Micro.blog

johnbrayton
johnbrayton

New CDC guidance says older adults should ‘stay at home as much as possible’ due to coronavirus

JohnPhilpin
JohnPhilpin

@johnbrayton

so ‘older’ means

”people over 60”

johnbrayton
johnbrayton

@JohnPhilpin I don’t know if they’re being overly broad in their definition of “older”, or if it means we should all be staying home regardless of age.

JohnPhilpin
JohnPhilpin

@johnbrayton they wrote ‘over 60’ - quite clearly ... I wonder if ‘younger’ is under 60?

Personally I hate the assumption that age = you are this kind of person ... it’s a lazy way of thinking.

Bruce
Bruce

@johnbrayton The recommendation has to do with mortality rates. For people under 50 it is close to zero. For people 50 to 60, about 1.7%. After 60, COVID-19 starts getting significantly more deadly. //@johnphilpin

macgenie
macgenie

@johnbrayton I’m more stocked up on guinea pig supplies than human supplies, but I am staying home for the most part. Self-quarantined aka working from home since 1998!

johnbrayton
johnbrayton

@macgenie 👍

JohnPhilpin
JohnPhilpin

@Bruce @johnbrayton

yes ... and no.

‘older’ is good short hand - but not good advice.

I’d like to see the data - even better the “ data ‘in formation’ “ behind that chart - because it is hiding the real reason - the real reason is not age.

As you get older - health deteriorates, immune system starts faltering and you will be higher risk ... IF your health has deteriorated and your immune system is starting to falter.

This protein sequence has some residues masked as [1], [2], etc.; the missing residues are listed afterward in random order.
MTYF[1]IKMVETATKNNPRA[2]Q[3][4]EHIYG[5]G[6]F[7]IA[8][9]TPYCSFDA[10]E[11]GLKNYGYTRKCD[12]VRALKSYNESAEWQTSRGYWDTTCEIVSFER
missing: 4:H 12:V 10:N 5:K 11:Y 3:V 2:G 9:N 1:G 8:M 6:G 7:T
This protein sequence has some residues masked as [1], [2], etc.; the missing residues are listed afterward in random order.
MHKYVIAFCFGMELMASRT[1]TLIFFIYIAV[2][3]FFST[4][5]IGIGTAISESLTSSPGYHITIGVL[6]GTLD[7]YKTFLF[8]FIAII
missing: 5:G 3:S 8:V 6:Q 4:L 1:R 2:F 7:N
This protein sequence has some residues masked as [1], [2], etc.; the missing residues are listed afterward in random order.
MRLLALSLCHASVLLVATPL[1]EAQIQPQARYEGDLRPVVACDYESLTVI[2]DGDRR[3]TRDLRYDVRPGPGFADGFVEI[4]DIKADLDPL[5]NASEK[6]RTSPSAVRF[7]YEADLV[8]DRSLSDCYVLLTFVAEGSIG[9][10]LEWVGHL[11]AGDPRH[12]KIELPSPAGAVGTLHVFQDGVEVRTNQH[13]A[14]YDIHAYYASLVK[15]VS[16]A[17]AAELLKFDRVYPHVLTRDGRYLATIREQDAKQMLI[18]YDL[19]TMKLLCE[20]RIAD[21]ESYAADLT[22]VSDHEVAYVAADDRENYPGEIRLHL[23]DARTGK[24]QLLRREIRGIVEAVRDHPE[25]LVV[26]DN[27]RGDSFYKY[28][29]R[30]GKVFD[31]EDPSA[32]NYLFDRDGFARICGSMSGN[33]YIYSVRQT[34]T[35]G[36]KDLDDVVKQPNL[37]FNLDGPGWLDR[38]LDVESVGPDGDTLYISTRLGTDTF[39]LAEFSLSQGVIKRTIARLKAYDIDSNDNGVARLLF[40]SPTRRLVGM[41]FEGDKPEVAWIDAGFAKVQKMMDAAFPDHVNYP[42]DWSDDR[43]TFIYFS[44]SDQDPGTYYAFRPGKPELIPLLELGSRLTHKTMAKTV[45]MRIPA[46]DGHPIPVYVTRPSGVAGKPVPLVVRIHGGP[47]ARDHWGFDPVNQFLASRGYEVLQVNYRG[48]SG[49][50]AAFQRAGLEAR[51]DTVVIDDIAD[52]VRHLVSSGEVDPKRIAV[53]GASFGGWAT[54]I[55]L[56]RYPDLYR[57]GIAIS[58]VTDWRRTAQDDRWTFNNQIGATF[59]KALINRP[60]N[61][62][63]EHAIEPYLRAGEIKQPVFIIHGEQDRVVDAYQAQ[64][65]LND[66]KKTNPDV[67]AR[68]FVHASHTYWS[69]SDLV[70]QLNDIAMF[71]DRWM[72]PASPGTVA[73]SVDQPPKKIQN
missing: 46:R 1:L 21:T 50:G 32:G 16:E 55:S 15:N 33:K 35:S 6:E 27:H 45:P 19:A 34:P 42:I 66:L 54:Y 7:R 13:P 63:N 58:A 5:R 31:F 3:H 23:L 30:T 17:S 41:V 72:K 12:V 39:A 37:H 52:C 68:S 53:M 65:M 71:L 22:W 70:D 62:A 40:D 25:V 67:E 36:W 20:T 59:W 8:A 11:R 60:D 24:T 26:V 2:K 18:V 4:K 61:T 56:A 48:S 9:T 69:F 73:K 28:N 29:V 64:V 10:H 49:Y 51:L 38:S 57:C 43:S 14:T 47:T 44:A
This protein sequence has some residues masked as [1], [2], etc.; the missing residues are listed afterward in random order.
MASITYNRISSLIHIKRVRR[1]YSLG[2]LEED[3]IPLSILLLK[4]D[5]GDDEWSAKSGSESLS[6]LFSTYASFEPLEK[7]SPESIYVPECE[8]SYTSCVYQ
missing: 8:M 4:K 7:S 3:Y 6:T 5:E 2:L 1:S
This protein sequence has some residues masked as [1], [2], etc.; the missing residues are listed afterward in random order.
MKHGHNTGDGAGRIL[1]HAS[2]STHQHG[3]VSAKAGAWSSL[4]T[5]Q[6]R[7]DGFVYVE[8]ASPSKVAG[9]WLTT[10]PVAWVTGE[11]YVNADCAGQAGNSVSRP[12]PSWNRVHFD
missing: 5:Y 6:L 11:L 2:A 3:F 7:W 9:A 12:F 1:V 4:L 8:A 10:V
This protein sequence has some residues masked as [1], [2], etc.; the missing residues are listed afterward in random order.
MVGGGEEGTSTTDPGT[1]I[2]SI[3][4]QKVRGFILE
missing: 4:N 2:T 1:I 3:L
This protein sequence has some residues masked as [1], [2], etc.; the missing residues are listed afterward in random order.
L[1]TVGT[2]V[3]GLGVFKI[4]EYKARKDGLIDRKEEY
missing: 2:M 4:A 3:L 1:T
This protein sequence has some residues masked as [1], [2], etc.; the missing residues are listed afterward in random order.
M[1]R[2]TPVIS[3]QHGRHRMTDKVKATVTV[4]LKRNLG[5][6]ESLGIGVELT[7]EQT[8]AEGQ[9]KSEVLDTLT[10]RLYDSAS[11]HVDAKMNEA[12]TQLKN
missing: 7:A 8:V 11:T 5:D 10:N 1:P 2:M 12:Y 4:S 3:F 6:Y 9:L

If it hasn’t you are ok - unlike say someone who is HIV positive and 19 - they are definitely high risk.

AND ... if you are going to use age - replace 'older' with the age - i can think of people in their 60s who are definitely not 'older’.

Get explicit.

That all said, I do like Kevin's dig at the end ...

”If you write for Fox News or the Atlantic, you shouldn’t downplay the seriousness of the coronavirus epidemic. Given the average age of your viewers and readers, that’s just irresponsible.

JoeHoffman
JoeHoffman

@JohnPhilpin There are lots of people who don’t know their immune system has a weak spot, but everybody knows their age to the nearest decade.

In reply to
joshducharme
joshducharme

@JohnPhilpin While I don’t love it, I can understand it. I can see at least three reasons why they would’ve gone this route:

First, many who are over 60 may not be at risk themselves, but may live with or in close proximity to others who are (eg. in a retirement community or assisted living facility). In the absence of a vaccine, the best bet to get a “herd immunity”-like environment is to try to keep the virus out of the population entirely.

Second, some over 60 have started to suffer cognitive decline. They may not be able to understand if they’re immunocompromised. Even if they aren’t, they may not be able to understand a nuanced message, or they might in the moment, but then forget at an unfortunate time and expose those at risk.

Finally, nuance is very difficult to convey in media (mass or social). Trying to articulate all this to a broad, highly diverse audience...probably won’t happen effectively. Only simple, clear messages tend to break through. Given those under 60 are more likely to understand if they’re at increased risk, I can appreciate the trade off they’ve made.

I understand the conundrum facing public health officials. I don’t envy them their job.

Bruce
Bruce

@JohnPhilpin I agree with you in most cases, but in terms of possible pandemics, I’d go with better safe than sorry and not ask people to self-judge their health. Also, the advice is directed to people with “severe chronic health conditions” too, which covers the people under 60 who do have a higher risk of death. (As for that 19 year old, I think that as long as they are taking their meds, their immune system should be in pretty good shape).

JohnPhilpin
JohnPhilpin

@Bruce @joshducharme @JoeHoffman

I get what you are all saying. I do.

I still don’t like it.